2013 ATP Parenting: Expectations For 20 Young Men

What do men’s tennis fans want in 2013? Naturally, they want their favorite players to win big. It would be nice if Roger Federer can bag one more major. Novak Djokovic fans hope their man can win two majors. Rafael Nadal fans want a year full of health and a French-Wimbledon double. Andy Murray fans want a first Wimbledon title. David Ferrer fans want a first major final and championship in any location on any surface.

Wants are obvious. What should we expect of our favorite players? This is a topic that, in my mind, doesn’t get discussed enough at the end or beginning of each tennis season, on either the WTA or ATP tours. With “young gun” or “next generation” players such as Bernard Tomic, Milos Raonic, Ryan Harrison, and others, the trajectory of a tennis discussion seems to leave no room for modest or in-between assessments. Yet, that’s precisely what can enable fans to remain within a realistic world, a sober environment not dominated by wild, runaway demands.

Taking off a Federer fan’s hat, here’s one man’s attempt to set proper standards – challenging but attainable – for 20 ATP players of note in 2013:

PHILIPP KOHLSCHREIBER: There’s no reason why a player with Kohlschreiber’s shotmaking ability shouldn’t find his way into one major quarterfinal and one major fourth round. The German finally attained these reasonable goals this past year. He should expect no less of himself next year.

RICHARD GASQUET: Four fourth-round showings at majors in 2012 represented Gasquet’s best full body of work at tennis’s most important events. Yet, Gasquet has advanced past the fourth round at only one major (Wimbledon in 2007). In 2013, Gasquet – as long as he gets a manageable draw or two – should be able to translate four fourth-round appearances into one quarterfinal. That’s a reasonable expectation. We’ll even allow Gasquet to lose before the fourth round in one major if he can make the quarters in another.

NICOLAS ALMAGRO: His backhand and his overall toolbox of skills should have made him a much more accomplished player, but in 2012, Almagro didn’t waste as much of his gifts as he normally does. Two fourth-round appearances and a quarterfinal at the majors constitute a respectable portfolio for the Spaniard. In 2013, a pair of quarterfinals – adding one at a hardcourt major, be it in Melbourne or New York – would create a resume worthy of Almagro’s talents.

STANISLAS WAWRINKA: So much like Almagro in two fundamental respects – the quality of his backhand and the paucity of his competitive resolve – Wawrinka has also knocked on the door of the second week at majors in recent years. He made two fourth rounds in 2012, reaching the first weekend, but he couldn’t punch a quarterfinal ticket on either occasion. Wawrinka has made only two major quarterfinals in his career. If he doesn’t leave 2013 without quarter number three, he will have toiled in vain.

BERNARD TOMIC: This is a more complicated case. Tomic made the fourth round in Australia this past season and created a stir in the tennis world as a result. However, he never backed up that result in Paris, suburban London, or New York. What’s more is that he did not dig very deep in any non-Australian major. His work ethic and drive must be rebuilt, his hunger revived in a substantial way. Draws might not favor him in early rounds, but Tomic needs to find his way to one fourth round and one third round while not bowing out meekly in the other two majors he enters. That’s a fair challenge to extend to the Australian.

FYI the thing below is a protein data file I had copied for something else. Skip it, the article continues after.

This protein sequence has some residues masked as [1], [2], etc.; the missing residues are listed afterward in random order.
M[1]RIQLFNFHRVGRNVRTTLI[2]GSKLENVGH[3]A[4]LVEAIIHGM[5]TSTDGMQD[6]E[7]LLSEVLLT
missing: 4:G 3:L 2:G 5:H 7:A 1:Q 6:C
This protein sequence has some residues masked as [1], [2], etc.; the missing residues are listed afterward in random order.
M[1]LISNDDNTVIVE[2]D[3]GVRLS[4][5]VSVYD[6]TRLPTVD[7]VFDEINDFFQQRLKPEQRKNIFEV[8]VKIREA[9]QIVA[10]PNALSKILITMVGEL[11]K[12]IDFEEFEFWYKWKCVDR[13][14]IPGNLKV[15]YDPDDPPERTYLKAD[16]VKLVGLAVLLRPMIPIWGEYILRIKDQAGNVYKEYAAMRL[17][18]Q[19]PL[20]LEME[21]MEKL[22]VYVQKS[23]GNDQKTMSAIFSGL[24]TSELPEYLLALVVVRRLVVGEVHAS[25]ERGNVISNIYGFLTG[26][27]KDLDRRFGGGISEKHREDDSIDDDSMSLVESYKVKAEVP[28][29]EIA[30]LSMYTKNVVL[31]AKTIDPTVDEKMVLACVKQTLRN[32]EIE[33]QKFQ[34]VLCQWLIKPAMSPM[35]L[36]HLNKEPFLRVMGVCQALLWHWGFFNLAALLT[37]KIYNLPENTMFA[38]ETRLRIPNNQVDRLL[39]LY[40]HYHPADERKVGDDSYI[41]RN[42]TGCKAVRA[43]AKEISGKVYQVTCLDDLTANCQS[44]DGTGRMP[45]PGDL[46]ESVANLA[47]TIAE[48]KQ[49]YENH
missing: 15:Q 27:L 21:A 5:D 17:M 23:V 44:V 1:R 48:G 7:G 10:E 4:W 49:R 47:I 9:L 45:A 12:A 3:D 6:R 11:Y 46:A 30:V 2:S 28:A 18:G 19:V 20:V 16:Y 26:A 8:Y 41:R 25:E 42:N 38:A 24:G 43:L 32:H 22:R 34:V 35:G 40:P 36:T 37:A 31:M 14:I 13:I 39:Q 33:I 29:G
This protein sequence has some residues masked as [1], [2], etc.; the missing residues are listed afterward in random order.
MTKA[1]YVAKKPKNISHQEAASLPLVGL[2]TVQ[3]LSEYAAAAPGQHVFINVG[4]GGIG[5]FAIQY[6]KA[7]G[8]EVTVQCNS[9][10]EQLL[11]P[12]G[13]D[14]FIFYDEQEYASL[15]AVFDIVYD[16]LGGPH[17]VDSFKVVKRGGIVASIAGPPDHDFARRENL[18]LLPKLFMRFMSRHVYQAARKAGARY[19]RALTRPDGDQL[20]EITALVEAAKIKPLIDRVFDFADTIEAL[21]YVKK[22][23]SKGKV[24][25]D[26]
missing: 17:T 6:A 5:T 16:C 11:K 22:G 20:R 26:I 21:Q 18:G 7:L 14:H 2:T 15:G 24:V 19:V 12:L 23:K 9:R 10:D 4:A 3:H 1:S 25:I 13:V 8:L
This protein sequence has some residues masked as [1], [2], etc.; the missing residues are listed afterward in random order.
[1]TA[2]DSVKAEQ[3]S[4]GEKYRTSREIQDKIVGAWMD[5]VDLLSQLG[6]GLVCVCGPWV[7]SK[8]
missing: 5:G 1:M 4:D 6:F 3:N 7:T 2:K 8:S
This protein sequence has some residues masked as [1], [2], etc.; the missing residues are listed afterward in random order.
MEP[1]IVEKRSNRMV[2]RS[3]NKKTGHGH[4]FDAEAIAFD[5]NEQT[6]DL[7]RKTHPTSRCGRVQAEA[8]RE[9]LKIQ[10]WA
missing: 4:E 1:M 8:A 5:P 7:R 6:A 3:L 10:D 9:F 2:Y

RYAN HARRISON: The American has too many shots in the bag to not make a modest push at the majors. Harrison gets some nasty early-round draws, and he also loses patience a lot – tactically and emotionally. However, if he gets two kind draws at the majors this year, he should be able to find his way to two third rounds. If he gets another favorable bracket in a third major, he needs to reach the third round as well. If Harrison is losing in the first rounds of majors to players outside the top 20, he’s doing it wrong. A few half-decent results need to make their way onto Harrison’s ledger sheet.

GRIGOR DIMITROV: Some hard yards of offseason training, some psychological development, and a pinch of draw luck need to translate into a modest goal for a talented but frail player: one third-round appearance at a major in 2013, a building block for a 2014 season that will need to deliver the goods.

DAVID GOFFIN: His fourth-round result at the French Open captured the attention of many fans… and a certain Swiss legend. Now, the 21-year-old with the 13-year-old visage needs to work his way through draws as something of a target. Two third-round results at majors would be a perfectly solid response to Goffin’s 2012 breakthrough at Roland Garros.

JOHN ISNER: The American’s talent and big-stage ability are formidable. Sure, the groundstrokes are loopy and the return of serve is deficient. The backhand can break down and overplaying the calendar has been an issue in recent years. Isner, though, should be able to make a run on grass and hardcourt surfaces at the majors. One fourth round and one quarterfinal are very reachable goals for Isner at the majors in 2013. Second- and third-round losses are disappointing results for the man who so impressively beat Djokovic in the semifinals of Indian Wells. That player is definitely a major quarterfinalist.

SAM QUERREY: The American who re-emerged in August and then upset Djokovic in the Paris (Bercy) Masters should be a major quarterfinalist, just like Isner. One doesn’t have to demand a year full of major quarterfinals for Querrey; one round-of-eight result in Melbourne or New York will do.

MILOS RAONIC: At times, Raonic displays the poise of a believing bomb-thrower, a tower-of-power server who trusts his abilities in tight situations. At other times, Raonic’s composure crumbles, and his return of serve – which is ghastly – lets him down in meaningful moments. Raonic knocked on the door many times in 2012, coming close to big wins on several occasions only to fall short. Raonic shouldn’t be expected to “figure it all out” in 2013, but he should make forward strides. He made the fourth round of the U.S. Open and got a chance to experience life in a graduate-school tennis classroom against an elite player, Andy Murray. As long as Raonic can make three fourth rounds in 2013 and earn more dates with the big dogs, he can build a body of knowledge (plus additional rankings points) that will set the stage for 2014, the year that needs to be his genuine coming-out party in the sport.

ANDREAS SEPPI: So close to taking out Novak Djokovic in Paris last spring, Seppi then stumbled at the next two majors, crashing out of Wimbledon and the U.S. Open in the first round. Seppi’s skill level is worthy of a third-round player. Yet, he’s reached the third round or better at only four majors. In 2013, Seppi needs to reach the third round twice to justify his talent and reward his commitment to the sport.